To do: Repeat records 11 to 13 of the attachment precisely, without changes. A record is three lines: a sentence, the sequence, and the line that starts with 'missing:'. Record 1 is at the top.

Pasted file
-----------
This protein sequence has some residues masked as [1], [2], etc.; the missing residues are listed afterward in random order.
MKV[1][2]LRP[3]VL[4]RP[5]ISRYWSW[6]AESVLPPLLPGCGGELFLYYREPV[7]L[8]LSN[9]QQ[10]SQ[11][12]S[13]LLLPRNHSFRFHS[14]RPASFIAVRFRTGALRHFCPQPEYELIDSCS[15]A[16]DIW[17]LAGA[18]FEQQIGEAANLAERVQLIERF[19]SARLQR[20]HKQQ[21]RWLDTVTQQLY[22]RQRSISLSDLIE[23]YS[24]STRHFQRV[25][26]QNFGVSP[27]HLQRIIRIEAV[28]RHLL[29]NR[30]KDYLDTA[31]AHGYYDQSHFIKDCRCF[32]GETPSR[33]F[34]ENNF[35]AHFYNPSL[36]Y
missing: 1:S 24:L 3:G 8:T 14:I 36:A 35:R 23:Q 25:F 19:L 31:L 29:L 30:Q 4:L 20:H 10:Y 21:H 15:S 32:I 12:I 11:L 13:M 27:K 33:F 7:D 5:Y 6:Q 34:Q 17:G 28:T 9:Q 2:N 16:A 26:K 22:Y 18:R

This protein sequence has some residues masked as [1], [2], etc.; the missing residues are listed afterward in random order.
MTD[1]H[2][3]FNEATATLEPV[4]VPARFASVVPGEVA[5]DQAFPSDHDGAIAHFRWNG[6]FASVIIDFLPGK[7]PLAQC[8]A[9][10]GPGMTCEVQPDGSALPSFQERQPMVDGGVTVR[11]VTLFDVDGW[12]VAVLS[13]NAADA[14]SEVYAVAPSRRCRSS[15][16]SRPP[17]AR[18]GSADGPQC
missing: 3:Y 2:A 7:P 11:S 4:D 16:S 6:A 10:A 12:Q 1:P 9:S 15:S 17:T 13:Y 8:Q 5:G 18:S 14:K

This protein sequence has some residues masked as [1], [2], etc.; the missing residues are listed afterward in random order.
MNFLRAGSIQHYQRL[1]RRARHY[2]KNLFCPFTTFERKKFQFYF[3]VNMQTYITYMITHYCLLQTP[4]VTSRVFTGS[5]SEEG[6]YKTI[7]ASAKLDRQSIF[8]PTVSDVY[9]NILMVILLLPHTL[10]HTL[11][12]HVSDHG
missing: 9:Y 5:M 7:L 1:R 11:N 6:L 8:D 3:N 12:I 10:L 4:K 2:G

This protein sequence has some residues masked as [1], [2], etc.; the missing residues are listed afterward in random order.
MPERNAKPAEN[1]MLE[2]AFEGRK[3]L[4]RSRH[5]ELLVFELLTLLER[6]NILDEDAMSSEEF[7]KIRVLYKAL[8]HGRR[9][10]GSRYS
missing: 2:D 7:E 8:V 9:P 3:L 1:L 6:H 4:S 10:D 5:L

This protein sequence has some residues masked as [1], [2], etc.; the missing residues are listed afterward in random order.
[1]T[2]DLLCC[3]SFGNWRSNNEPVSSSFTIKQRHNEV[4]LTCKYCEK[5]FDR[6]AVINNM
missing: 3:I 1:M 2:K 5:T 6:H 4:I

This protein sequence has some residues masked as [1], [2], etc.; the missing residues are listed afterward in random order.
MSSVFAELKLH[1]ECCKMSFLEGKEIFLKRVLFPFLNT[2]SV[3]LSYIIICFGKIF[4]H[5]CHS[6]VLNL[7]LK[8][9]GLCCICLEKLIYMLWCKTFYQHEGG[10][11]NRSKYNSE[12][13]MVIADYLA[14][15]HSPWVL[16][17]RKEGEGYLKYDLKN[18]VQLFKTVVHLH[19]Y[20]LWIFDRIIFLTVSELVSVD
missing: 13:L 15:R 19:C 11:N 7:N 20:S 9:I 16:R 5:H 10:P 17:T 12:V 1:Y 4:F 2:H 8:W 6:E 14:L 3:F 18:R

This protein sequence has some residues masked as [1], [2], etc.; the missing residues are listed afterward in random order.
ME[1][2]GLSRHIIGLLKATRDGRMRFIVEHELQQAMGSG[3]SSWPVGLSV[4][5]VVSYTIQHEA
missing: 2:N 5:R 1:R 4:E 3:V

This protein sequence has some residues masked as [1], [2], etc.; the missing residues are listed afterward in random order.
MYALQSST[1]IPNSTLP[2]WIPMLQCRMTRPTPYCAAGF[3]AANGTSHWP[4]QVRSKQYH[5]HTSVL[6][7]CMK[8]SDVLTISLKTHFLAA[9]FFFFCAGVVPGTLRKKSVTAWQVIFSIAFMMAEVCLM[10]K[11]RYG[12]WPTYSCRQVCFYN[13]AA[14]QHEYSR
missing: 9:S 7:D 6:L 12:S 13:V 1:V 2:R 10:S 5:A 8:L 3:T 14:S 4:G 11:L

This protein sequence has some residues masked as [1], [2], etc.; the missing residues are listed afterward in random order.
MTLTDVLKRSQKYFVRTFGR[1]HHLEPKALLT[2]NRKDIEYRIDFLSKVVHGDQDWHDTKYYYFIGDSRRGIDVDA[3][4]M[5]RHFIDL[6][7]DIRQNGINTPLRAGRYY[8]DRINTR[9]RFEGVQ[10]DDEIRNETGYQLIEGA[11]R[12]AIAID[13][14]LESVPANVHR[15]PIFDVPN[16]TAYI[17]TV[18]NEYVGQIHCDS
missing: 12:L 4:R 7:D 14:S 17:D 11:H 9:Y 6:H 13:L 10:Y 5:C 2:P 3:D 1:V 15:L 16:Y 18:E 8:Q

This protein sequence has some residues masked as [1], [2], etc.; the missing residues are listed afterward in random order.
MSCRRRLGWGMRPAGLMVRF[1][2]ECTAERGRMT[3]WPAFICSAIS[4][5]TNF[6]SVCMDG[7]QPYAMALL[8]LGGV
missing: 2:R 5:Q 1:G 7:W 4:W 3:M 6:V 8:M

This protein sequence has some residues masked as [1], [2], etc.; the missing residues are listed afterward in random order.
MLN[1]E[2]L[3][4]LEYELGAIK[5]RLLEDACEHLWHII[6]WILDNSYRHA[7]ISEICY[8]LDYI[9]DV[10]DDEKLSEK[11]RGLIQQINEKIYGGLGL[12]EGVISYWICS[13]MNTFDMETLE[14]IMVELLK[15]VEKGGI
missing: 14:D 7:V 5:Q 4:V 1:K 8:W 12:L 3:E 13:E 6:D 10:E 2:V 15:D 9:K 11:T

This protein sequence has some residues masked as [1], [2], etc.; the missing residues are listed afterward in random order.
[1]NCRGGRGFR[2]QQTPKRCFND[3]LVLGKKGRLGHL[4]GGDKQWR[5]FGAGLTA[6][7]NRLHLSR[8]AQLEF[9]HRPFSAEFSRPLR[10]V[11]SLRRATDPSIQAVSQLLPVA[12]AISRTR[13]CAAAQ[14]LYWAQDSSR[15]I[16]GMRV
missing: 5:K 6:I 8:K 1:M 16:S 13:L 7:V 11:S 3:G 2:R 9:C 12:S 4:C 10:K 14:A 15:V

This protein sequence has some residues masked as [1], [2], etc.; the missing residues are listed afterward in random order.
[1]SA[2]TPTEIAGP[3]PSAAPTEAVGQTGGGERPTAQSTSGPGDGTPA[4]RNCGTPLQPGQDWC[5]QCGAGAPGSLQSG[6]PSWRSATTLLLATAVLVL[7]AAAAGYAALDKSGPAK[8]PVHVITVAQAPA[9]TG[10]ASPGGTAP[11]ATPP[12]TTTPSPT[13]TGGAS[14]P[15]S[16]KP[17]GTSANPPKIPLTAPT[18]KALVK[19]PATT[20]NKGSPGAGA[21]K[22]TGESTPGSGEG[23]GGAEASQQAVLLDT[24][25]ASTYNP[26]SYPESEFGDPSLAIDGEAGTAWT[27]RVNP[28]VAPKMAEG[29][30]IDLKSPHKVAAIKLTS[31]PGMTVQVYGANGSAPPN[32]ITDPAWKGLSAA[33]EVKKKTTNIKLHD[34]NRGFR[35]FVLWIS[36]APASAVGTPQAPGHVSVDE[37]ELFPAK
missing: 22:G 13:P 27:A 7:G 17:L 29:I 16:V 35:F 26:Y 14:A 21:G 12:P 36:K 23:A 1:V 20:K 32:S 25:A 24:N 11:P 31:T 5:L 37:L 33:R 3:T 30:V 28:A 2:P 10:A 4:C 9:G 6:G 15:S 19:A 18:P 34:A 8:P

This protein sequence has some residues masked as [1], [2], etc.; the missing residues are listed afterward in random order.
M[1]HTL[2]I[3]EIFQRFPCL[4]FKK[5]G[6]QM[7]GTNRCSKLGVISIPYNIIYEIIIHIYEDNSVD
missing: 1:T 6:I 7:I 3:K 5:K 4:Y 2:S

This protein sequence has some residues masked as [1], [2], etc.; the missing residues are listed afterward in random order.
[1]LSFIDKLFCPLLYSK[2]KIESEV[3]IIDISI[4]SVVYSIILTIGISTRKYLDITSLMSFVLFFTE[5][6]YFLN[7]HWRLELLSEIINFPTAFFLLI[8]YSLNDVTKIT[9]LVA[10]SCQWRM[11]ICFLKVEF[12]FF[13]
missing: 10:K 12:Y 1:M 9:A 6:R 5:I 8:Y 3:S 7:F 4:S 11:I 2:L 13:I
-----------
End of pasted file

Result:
This protein sequence has some residues masked as [1], [2], etc.; the missing residues are listed afterward in random order.
MLN[1]E[2]L[3][4]LEYELGAIK[5]RLLEDACEHLWHII[6]WILDNSYRHA[7]ISEICY[8]LDYI[9]DV[10]DDEKLSEK[11]RGLIQQINEKIYGGLGL[12]EGVISYWICS[13]MNTFDMETLE[14]IMVELLK[15]VEKGGI
missing: 14:D 7:V 5:Q 4:V 1:K 8:W 12:L 3:E 13:E 6:D 10:E 2:V 15:D 9:K 11:T

This protein sequence has some residues masked as [1], [2], etc.; the missing residues are listed afterward in random order.
[1]NCRGGRGFR[2]QQTPKRCFND[3]LVLGKKGRLGHL[4]GGDKQWR[5]FGAGLTA[6][7]NRLHLSR[8]AQLEF[9]HRPFSAEFSRPLR[10]V[11]SLRRATDPSIQAVSQLLPVA[12]AISRTR[13]CAAAQ[14]LYWAQDSSR[15]I[16]GMRV
missing: 5:K 6:I 8:K 1:M 16:S 13:L 7:V 11:S 3:G 2:R 9:C 12:S 4:C 10:K 14:A 15:V

This protein sequence has some residues masked as [1], [2], etc.; the missing residues are listed afterward in random order.
[1]SA[2]TPTEIAGP[3]PSAAPTEAVGQTGGGERPTAQSTSGPGDGTPA[4]RNCGTPLQPGQDWC[5]QCGAGAPGSLQSG[6]PSWRSATTLLLATAVLVL[7]AAAAGYAALDKSGPAK[8]PVHVITVAQAPA[9]TG[10]ASPGGTAP[11]ATPP[12]TTTPSPT[13]TGGAS[14]P[15]S[16]KP[17]GTSANPPKIPLTAPT[18]KALVK[19]PATT[20]NKGSPGAGA[21]K[22]TGESTPGSGEG[23]GGAEASQQAVLLDT[24][25]ASTYNP[26]SYPESEFGDPSLAIDGEAGTAWT[27]RVNP[28]VAPKMAEG[29][30]IDLKSPHKVAAIKLTS[31]PGMTVQVYGANGSAPPN[32]ITDPAWKGLSAA[33]EVKKKTTNIKLHD[34]NRGFR[35]FVLWIS[36]APASAVGTPQAPGHVSVDE[37]ELFPAK
missing: 22:G 13:P 27:A 7:G 17:L 29:I 16:V 35:F 26:Y 14:A 21:G 12:P 36:K 23:A 1:V 20:K 32:S 25:A 24:N 11:P 31:T 5:L 37:L 33:R 3:T 30:V 28:A 2:P 10:A 4:C 9:G 6:G 15:S 19:A 18:P 34:A 8:P